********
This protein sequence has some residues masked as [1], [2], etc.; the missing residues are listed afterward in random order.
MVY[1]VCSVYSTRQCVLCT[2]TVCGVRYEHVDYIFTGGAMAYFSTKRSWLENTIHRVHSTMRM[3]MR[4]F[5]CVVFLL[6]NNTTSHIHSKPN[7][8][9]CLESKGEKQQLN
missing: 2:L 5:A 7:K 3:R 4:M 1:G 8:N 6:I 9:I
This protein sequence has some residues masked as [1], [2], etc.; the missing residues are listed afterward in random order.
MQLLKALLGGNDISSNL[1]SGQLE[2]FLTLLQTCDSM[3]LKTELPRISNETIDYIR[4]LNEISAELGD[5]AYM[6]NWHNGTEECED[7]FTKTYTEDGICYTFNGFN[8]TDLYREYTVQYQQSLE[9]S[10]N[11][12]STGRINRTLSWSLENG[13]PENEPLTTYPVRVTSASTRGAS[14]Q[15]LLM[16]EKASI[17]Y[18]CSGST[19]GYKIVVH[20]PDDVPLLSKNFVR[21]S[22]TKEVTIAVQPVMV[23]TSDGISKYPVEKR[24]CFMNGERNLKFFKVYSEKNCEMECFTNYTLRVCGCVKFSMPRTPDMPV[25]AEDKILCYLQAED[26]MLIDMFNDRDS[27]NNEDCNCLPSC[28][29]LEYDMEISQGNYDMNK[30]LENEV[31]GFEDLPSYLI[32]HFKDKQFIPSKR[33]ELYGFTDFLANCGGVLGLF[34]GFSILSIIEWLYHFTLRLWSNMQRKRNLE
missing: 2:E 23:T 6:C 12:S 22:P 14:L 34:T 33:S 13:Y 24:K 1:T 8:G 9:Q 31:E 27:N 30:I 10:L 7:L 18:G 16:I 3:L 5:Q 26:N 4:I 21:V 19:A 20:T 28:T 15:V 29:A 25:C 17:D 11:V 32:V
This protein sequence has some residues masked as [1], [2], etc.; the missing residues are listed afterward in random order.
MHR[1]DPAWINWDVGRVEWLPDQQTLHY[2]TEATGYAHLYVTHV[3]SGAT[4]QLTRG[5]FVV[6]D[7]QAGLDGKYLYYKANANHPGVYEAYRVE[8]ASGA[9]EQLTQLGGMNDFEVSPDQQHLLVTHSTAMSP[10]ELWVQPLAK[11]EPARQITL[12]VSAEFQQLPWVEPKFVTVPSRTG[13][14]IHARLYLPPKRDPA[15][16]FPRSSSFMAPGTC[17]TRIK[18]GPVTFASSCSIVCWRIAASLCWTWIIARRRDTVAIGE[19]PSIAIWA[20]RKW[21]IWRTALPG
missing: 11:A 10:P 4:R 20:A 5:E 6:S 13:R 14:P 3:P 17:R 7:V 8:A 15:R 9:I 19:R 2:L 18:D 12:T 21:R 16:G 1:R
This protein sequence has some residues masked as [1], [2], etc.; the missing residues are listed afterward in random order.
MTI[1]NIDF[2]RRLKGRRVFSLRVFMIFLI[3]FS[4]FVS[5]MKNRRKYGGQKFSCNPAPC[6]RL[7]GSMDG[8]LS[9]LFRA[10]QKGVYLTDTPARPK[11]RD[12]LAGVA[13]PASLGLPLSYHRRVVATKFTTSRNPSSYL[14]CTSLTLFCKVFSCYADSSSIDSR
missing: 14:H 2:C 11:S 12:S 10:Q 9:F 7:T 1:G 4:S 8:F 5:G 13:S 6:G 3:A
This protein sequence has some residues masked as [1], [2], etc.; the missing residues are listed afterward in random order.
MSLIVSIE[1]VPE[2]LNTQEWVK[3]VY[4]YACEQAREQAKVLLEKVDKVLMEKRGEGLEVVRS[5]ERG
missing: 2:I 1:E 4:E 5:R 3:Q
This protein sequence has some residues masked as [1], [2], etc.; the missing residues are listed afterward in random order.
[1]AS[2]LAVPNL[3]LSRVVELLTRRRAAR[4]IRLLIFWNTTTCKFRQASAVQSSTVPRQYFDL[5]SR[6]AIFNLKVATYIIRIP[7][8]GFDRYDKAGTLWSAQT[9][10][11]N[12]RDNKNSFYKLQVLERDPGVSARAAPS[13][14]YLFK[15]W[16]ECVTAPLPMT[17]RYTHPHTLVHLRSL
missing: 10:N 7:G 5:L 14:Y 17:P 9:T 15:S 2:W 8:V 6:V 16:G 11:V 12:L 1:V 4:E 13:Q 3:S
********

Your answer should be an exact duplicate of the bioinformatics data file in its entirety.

This protein sequence has some residues masked as [1], [2], etc.; the missing residues are listed afterward in random order.
MVY[1]VCSVYSTRQCVLCT[2]TVCGVRYEHVDYIFTGGAMAYFSTKRSWLENTIHRVHSTMRM[3]MR[4]F[5]CVVFLL[6]NNTTSHIHSKPN[7][8][9]CLESKGEKQQLN
missing: 2:L 5:A 7:K 3:R 4:M 1:G 8:N 6:I 9:I
This protein sequence has some residues masked as [1], [2], etc.; the missing residues are listed afterward in random order.
MQLLKALLGGNDISSNL[1]SGQLE[2]FLTLLQTCDSM[3]LKTELPRISNETIDYIR[4]LNEISAELGD[5]AYM[6]NWHNGTEECED[7]FTKTYTEDGICYTFNGFN[8]TDLYREYTVQYQQSLE[9]S[10]N[11][12]STGRINRTLSWSLENG[13]PENEPLTTYPVRVTSASTRGAS[14]Q[15]LLM[16]EKASI[17]Y[18]CSGST[19]GYKIVVH[20]PDDVPLLSKNFVR[21]S[22]TKEVTIAVQPVMV[23]TSDGISKYPVEKR[24]CFMNGERNLKFFKVYSEKNCEMECFTNYTLRVCGCVKFSMPRTPDMPV[25]AEDKILCYLQAED[26]MLIDMFNDRDS[27]NNEDCNCLPSC[28][29]LEYDMEISQGNYDMNK[30]LENEV[31]GFEDLPSYLI[32]HFKDKQFIPSKR[33]ELYGFTDFLANCGGVLGLF[34]GFSILSIIEWLYHFTLRLWSNMQRKRNLE
missing: 2:E 23:T 6:C 12:S 22:P 14:L 34:T 33:S 13:Y 24:K 1:T 8:G 9:Q 31:E 27:N 30:I 10:L 7:L 18:G 16:I 3:L 5:Q 26:N 4:I 21:V 19:A 20:T 28:T 15:V 29:A 25:C 17:D 11:V 32:V
This protein sequence has some residues masked as [1], [2], etc.; the missing residues are listed afterward in random order.
MHR[1]DPAWINWDVGRVEWLPDQQTLHY[2]TEATGYAHLYVTHV[3]SGAT[4]QLTRG[5]FVV[6]D[7]QAGLDGKYLYYKANANHPGVYEAYRVE[8]ASGA[9]EQLTQLGGMNDFEVSPDQQHLLVTHSTAMSP[10]ELWVQPLAK[11]EPARQITL[12]VSAEFQQLPWVEPKFVTVPSRTG[13][14]IHARLYLPPKRDPA[15][16]FPRSSSFMAPGTC[17]TRIK[18]GPVTFASSCSIVCWRIAASLCWTWIIARRRDTVAIGE[19]PSIAIWA[20]RKW[21]IWRTALPG
missing: 11:A 10:P 4:R 20:A 5:E 6:S 13:R 14:P 3:P 17:R 7:V 8:A 15:R 9:I 19:R 2:L 18:D 12:T 21:R 16:G 1:R
This protein sequence has some residues masked as [1], [2], etc.; the missing residues are listed afterward in random order.
MTI[1]NIDF[2]RRLKGRRVFSLRVFMIFLI[3]FS[4]FVS[5]MKNRRKYGGQKFSCNPAPC[6]RL[7]GSMDG[8]LS[9]LFRA[10]QKGVYLTDTPARPK[11]RD[12]LAGVA[13]PASLGLPLSYHRRVVATKFTTSRNPSSYL[14]CTSLTLFCKVFSCYADSSSIDSR
missing: 14:H 2:C 11:S 12:S 10:Q 9:F 7:T 1:G 4:S 8:F 5:G 13:S 6:G 3:A
This protein sequence has some residues masked as [1], [2], etc.; the missing residues are listed afterward in random order.
MSLIVSIE[1]VPE[2]LNTQEWVK[3]VY[4]YACEQAREQAKVLLEKVDKVLMEKRGEGLEVVRS[5]ERG
missing: 2:I 1:E 4:E 5:R 3:Q
This protein sequence has some residues masked as [1], [2], etc.; the missing residues are listed afterward in random order.
[1]AS[2]LAVPNL[3]LSRVVELLTRRRAAR[4]IRLLIFWNTTTCKFRQASAVQSSTVPRQYFDL[5]SR[6]AIFNLKVATYIIRIP[7][8]GFDRYDKAGTLWSAQT[9][10][11]N[12]RDNKNSFYKLQVLERDPGVSARAAPS[13][14]YLFK[15]W[16]ECVTAPLPMT[17]RYTHPHTLVHLRSL
missing: 10:N 7:G 5:L 14:Y 17:P 9:T 15:S 2:W 8:V 6:V 16:G 11:V 12:L 1:V 4:E 13:Q 3:S